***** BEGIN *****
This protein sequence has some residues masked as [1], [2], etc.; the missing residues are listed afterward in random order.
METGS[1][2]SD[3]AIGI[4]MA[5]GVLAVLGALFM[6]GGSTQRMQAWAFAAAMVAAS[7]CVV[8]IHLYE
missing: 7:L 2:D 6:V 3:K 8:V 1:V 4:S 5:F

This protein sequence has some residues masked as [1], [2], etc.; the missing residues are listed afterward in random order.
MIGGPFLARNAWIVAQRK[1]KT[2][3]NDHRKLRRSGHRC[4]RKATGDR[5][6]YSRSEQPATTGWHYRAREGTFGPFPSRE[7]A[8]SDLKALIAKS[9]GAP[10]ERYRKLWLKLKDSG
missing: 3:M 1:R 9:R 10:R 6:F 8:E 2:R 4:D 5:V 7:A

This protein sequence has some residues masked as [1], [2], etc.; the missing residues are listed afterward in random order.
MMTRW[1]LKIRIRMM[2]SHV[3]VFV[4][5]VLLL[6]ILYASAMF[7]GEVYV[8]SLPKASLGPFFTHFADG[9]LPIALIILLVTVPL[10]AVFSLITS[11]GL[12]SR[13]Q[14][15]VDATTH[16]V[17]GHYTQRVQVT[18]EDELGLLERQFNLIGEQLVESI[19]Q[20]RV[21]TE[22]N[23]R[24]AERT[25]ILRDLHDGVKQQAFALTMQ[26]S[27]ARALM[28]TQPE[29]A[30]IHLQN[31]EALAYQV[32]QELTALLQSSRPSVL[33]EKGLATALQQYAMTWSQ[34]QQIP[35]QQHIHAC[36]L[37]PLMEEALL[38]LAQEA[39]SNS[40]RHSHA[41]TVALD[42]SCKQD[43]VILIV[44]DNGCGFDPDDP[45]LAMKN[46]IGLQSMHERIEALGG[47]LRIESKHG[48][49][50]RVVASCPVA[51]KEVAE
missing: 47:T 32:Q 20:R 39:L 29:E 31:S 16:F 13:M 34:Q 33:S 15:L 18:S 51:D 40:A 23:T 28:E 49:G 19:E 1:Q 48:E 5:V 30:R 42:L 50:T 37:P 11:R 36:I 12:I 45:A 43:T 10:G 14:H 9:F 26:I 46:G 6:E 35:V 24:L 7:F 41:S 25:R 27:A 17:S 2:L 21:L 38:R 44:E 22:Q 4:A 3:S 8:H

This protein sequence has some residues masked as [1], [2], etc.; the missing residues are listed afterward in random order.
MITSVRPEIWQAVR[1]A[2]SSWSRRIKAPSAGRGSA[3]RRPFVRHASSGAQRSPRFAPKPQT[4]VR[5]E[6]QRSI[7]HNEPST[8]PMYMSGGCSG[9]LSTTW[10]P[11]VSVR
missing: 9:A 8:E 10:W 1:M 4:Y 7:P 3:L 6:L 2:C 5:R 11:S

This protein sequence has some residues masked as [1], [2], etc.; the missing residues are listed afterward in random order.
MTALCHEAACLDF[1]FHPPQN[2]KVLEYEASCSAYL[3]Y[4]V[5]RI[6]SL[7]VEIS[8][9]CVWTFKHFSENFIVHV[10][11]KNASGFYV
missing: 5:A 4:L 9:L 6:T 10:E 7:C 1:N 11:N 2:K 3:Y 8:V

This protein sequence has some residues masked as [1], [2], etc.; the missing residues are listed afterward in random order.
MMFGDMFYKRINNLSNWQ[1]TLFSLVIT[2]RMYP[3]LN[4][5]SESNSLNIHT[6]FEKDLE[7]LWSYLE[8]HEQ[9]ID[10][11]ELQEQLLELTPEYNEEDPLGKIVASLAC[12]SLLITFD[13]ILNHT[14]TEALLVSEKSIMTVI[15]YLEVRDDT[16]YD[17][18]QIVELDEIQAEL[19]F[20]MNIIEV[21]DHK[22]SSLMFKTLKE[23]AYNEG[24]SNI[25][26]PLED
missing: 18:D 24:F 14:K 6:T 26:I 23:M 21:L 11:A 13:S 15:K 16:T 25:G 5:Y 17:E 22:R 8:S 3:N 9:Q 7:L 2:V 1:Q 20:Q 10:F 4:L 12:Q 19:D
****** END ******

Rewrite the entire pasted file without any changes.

This protein sequence has some residues masked as [1], [2], etc.; the missing residues are listed afterward in random order.
METGS[1][2]SD[3]AIGI[4]MA[5]GVLAVLGALFM[6]GGSTQRMQAWAFAAAMVAAS[7]CVV[8]IHLYE
missing: 7:L 2:D 6:V 3:K 8:V 1:V 4:S 5:F

This protein sequence has some residues masked as [1], [2], etc.; the missing residues are listed afterward in random order.
MIGGPFLARNAWIVAQRK[1]KT[2][3]NDHRKLRRSGHRC[4]RKATGDR[5][6]YSRSEQPATTGWHYRAREGTFGPFPSRE[7]A[8]SDLKALIAKS[9]GAP[10]ERYRKLWLKLKDSG
missing: 3:M 1:R 9:R 10:R 6:F 8:E 2:R 4:D 5:V 7:A

This protein sequence has some residues masked as [1], [2], etc.; the missing residues are listed afterward in random order.
MMTRW[1]LKIRIRMM[2]SHV[3]VFV[4][5]VLLL[6]ILYASAMF[7]GEVYV[8]SLPKASLGPFFTHFADG[9]LPIALIILLVTVPL[10]AVFSLITS[11]GL[12]SR[13]Q[14][15]VDATTH[16]V[17]GHYTQRVQVT[18]EDELGLLERQFNLIGEQLVESI[19]Q[20]RV[21]TE[22]N[23]R[24]AERT[25]ILRDLHDGVKQQAFALTMQ[26]S[27]ARALM[28]TQPE[29]A[30]IHLQN[31]EALAYQV[32]QELTALLQSSRPSVL[33]EKGLATALQQYAMTWSQ[34]QQIP[35]QQHIHAC[36]L[37]PLMEEALL[38]LAQEA[39]SNS[40]RHSHA[41]TVALD[42]SCKQD[43]VILIV[44]DNGCGFDPDDP[45]LAMKN[46]IGLQSMHERIEALGG[47]LRIESKHG[48][49][50]RVVASCPVA[51]KEVAE
missing: 47:T 32:Q 20:R 39:L 29:E 31:S 16:F 13:M 34:Q 33:S 15:L 18:S 51:D 40:A 23:T 28:E 49:G 19:E 1:Q 48:E 5:V 30:R 42:L 50:T 37:P 11:R 36:I 12:I 45:A 43:T 10:G 14:H 9:F 26:I 46:G 6:E 35:V 24:L 7:F 41:S 25:R 27:A 17:S 2:L 21:L 38:R 44:E 22:Q 4:A 3:S 8:H

This protein sequence has some residues masked as [1], [2], etc.; the missing residues are listed afterward in random order.
MITSVRPEIWQAVR[1]A[2]SSWSRRIKAPSAGRGSA[3]RRPFVRHASSGAQRSPRFAPKPQT[4]VR[5]E[6]QRSI[7]HNEPST[8]PMYMSGGCSG[9]LSTTW[10]P[11]VSVR
missing: 9:A 8:E 10:W 1:M 4:Y 7:P 3:L 6:L 2:C 5:R 11:S

This protein sequence has some residues masked as [1], [2], etc.; the missing residues are listed afterward in random order.
MTALCHEAACLDF[1]FHPPQN[2]KVLEYEASCSAYL[3]Y[4]V[5]RI[6]SL[7]VEIS[8][9]CVWTFKHFSENFIVHV[10][11]KNASGFYV
missing: 5:A 4:L 9:L 6:T 10:E 7:C 1:N 11:N 2:K 3:Y 8:V

This protein sequence has some residues masked as [1], [2], etc.; the missing residues are listed afterward in random order.
MMFGDMFYKRINNLSNWQ[1]TLFSLVIT[2]RMYP[3]LN[4][5]SESNSLNIHT[6]FEKDLE[7]LWSYLE[8]HEQ[9]ID[10][11]ELQEQLLELTPEYNEEDPLGKIVASLAC[12]SLLITFD[13]ILNHT[14]TEALLVSEKSIMTVI[15]YLEVRDDT[16]YD[17][18]QIVELDEIQAEL[19]F[20]MNIIEV[21]DHK[22]SSLMFKTLKE[23]AYNEG[24]SNI[25][26]PLED
missing: 18:D 24:F 14:K 6:T 26:I 23:M 21:L 11:A 13:S 15:K 16:T 25:G 5:Y 17:E 22:R 8:S 3:N 9:Q 7:L 2:V 1:Q 20:Q 10:F 4:L 12:Q 19:D